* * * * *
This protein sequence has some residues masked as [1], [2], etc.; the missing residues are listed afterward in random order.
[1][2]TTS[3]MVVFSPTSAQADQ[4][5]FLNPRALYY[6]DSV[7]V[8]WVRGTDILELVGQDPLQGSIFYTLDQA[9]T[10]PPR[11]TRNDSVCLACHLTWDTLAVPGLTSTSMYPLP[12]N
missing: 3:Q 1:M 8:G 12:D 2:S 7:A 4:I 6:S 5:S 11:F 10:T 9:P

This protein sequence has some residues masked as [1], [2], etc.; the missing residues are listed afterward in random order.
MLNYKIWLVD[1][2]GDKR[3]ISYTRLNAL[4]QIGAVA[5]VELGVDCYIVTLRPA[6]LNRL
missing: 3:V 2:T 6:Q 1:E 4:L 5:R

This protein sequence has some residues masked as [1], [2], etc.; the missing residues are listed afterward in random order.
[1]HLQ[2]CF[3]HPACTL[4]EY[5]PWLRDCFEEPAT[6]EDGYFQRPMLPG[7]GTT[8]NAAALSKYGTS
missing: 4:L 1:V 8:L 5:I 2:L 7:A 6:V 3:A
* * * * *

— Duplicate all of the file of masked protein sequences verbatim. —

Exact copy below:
This protein sequence has some residues masked as [1], [2], etc.; the missing residues are listed afterward in random order.
[1][2]TTS[3]MVVFSPTSAQADQ[4][5]FLNPRALYY[6]DSV[7]V[8]WVRGTDILELVGQDPLQGSIFYTLDQA[9]T[10]PPR[11]TRNDSVCLACHLTWDTLAVPGLTSTSMYPLP[12]N
missing: 3:Q 1:M 8:G 12:D 2:S 7:A 4:I 6:S 5:S 11:F 10:T 9:P

This protein sequence has some residues masked as [1], [2], etc.; the missing residues are listed afterward in random order.
MLNYKIWLVD[1][2]GDKR[3]ISYTRLNAL[4]QIGAVA[5]VELGVDCYIVTLRPA[6]LNRL
missing: 3:V 2:T 6:Q 1:E 4:L 5:R

This protein sequence has some residues masked as [1], [2], etc.; the missing residues are listed afterward in random order.
[1]HLQ[2]CF[3]HPACTL[4]EY[5]PWLRDCFEEPAT[6]EDGYFQRPMLPG[7]GTT[8]NAAALSKYGTS
missing: 4:L 1:V 8:L 5:I 2:L 7:A 6:V 3:A